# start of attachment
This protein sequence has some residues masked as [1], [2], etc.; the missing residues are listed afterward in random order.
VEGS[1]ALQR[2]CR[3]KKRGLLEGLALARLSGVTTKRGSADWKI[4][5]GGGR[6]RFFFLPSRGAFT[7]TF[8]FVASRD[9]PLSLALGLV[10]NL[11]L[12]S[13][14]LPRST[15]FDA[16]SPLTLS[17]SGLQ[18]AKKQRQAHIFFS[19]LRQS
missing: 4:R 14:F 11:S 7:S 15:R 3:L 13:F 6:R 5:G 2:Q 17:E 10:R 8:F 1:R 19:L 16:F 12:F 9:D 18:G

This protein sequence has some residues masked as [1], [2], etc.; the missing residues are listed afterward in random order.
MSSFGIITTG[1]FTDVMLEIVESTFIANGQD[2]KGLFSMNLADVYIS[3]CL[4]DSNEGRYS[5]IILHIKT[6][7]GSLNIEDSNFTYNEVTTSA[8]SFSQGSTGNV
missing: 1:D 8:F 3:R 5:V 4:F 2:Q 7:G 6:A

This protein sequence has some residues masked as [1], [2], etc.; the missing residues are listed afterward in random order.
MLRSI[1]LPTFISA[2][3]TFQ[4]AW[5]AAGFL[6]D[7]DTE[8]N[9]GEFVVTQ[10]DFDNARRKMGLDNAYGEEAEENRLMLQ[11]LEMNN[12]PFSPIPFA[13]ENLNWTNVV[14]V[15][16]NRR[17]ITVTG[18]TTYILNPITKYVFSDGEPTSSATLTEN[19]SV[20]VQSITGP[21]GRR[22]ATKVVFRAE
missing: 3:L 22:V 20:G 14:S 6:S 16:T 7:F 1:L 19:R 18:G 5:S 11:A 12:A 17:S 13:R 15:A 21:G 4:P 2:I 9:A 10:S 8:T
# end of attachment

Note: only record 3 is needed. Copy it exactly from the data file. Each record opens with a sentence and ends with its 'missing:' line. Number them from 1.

This protein sequence has some residues masked as [1], [2], etc.; the missing residues are listed afterward in random order.
MLRSI[1]LPTFISA[2][3]TFQ[4]AW[5]AAGFL[6]D[7]DTE[8]N[9]GEFVVTQ[10]DFDNARRKMGLDNAYGEEAEENRLMLQ[11]LEMNN[12]PFSPIPFA[13]ENLNWTNVV[14]V[15][16]NRR[17]ITVTG[18]TTYILNPITKYVFSDGEPTSSATLTEN[19]SV[20]VQSITGP[21]GRR[22]ATKVVFRAE
missing: 3:L 22:V 20:G 14:S 6:S 16:T 7:F 1:L 19:R 18:G 5:S 11:A 12:A 17:S 13:R 15:A 21:G 4:P 2:I 9:A 10:S 8:T